A look at these photographers and one would suggest 'oh but you missed out someone or other', and I know who you would be referring too, because yes we have mentioned those photographers before. However I am here to enlighten and hopefully educate you in your thought process in photography and its origins. Although admittedly I cannot and will not dismiss those photographers, of whom we know not.
Every photographer at some point in their lives will affect you and your creative process, look at my post history and you will find of whom we speak of. Each and every photographer I have read about as had some influence in my photography at some point, from the likes of Henri Cartier-Bresson to Aleksandr Rodchenko; they have all played a part in my photographic journey. Yes admittedly I am an academic but I am foremost a photographer.
Even from my perspective my works have influenced my fellow students be it the landscape shots I have shot or the concept art pieces of work, which clearly have been influenced by 'selfies' with a bent on the conceptual perspective.
At this moment they're two photographers whose work I greatly admire two contemporaries shall we say the first is an extraordinary gentleman named Saul Landell whose work he gives a working title and suggests a perspective of his creations as 'Magical Realism'.
I find his work very inspiring and as the photographer implies "My photographs don't offer answers. At best, they attempt to create more questions." - Saul Landell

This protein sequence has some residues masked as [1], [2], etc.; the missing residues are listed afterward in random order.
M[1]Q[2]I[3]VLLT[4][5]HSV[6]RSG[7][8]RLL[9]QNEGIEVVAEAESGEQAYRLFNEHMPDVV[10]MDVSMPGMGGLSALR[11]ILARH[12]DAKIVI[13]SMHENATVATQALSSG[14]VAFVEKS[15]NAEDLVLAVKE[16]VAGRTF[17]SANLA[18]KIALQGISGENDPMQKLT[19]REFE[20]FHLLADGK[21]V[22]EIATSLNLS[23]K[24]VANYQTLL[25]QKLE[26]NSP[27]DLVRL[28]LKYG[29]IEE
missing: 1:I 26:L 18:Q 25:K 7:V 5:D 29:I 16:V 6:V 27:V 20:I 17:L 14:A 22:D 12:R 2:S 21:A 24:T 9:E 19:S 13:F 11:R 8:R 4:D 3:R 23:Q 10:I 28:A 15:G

So Mexico, Guadalajara-based photographer Saul Landell has created a definitive style of photography that poses questions for the viewer...although I do feel that certain aspects to his melancholy pieces offer answers to those who are versed in the art of illusion. One such photographer of course is Duane Michals, whose work of course is incredible when you think such pieces were created by hand and not using software.
Which brings me to another contemporary photographer and one who inspired myself to get out there and start shooting self-portraiture, much like Saul Landell; David Talley is an extraordinary artist bare in mind that this aspiring young artist / photographer is only twenty years old and very talented too, such an inspiring thought when you consider how young David Bailey was when the young east ender burst on to the British Fashion scene in the early sixties.
David Talley is a self-taught, 20 year old fine art photographer born and based in Los Angeles, California. He began taking pictures in the spring of 2011, starting with a 365-day conceptual self-portrait challenge.
His portrait challenge can be found here on Flickr I myself started a 52 week project, and I have to say it is damn hard to do but an enjoyable experience all the same.
You will as David certainly has begin to develop a style all of your own making and in the process in that short time, David has become recognised for his photographic achievement. Hell, in fifty years’ time he may well go down in history as someone who was the most influential photographer of all time. Who knows?